Still, not even their multiple achievements, or Pike’s, compensate for Arash Amel’s awkward and often inadequate script. Heineman must share in the blame for a relentless parade of missteps, starting with the decision to frame the movie abstractly with the camera pulling up from Homs as Colvin delivers a statement of journalistic principles. Every ensuing episode begins with a time-stamped legend—say, “London, 11 years before Homs”—so even viewers who don’t know Colvin’s story will feel the film as a countdown to her demise. Given that Pike is a fresh-faced 39, capable of playing even younger, it’s perverse to have limited it to Colvin’s life from 45-56, commencing with Sri Lanka and the loss of her eye. There would be more tragicomic dimension if we had seen her in all her youthful competitiveness and abandon. Brenner reports that even in Homs, she exulted to her editor, “No other Brits here.” Heineman is too clear-headed and hot-blooded a filmmaker to make his film holier-than-thou, but sometimes it is holier than she.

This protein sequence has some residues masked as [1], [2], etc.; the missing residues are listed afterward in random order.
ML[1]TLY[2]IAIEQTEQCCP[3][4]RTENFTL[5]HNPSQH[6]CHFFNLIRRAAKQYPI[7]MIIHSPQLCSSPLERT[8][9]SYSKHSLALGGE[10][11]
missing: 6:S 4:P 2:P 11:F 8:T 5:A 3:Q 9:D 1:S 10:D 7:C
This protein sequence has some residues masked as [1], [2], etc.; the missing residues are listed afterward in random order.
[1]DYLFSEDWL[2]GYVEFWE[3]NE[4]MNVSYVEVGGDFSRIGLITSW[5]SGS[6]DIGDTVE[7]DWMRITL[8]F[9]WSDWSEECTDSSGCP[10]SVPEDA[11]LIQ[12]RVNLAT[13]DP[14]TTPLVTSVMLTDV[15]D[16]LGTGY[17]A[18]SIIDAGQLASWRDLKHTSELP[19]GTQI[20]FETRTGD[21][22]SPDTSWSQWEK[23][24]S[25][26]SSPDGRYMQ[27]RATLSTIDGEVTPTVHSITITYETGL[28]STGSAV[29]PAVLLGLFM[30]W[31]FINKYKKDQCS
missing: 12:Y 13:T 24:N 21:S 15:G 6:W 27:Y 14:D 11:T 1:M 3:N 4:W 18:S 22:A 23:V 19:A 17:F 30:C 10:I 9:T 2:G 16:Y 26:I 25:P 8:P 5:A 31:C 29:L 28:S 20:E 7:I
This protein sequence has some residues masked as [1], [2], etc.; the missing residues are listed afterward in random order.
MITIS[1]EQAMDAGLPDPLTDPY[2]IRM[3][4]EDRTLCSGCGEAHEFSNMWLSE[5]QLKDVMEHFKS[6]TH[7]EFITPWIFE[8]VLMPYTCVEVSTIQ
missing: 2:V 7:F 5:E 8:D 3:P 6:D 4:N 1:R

The title refers to Colvin’s struggle to accept the diagnosis and treatment of PTSD and various addictions: alcohol, cigarettes, action. (One of Brenner’s sources told her that Colvin used the identification of her PTSD as an excuse to avoid confronting her drinking problem.) Heineman renders her PTSD flashbacks in showy, disorienting montages that are, sadly, epiphany-free zones. And when Colvin checks herself into a hospital, she appears to be getting a restful psychoanalysis. When her trusty photographer Paul Conroy (Jamie Dornan) comes for a visit, she offers a ludicrous recitation of her mental ailments, topped by unresolved conflicts with her father, who couldn’t accept her taking stands of her own, and her mother, who couldn’t understand her unconventional life. Colvin’s labeling this confession “psychobabble” doesn’t make it any less psycho-babbly.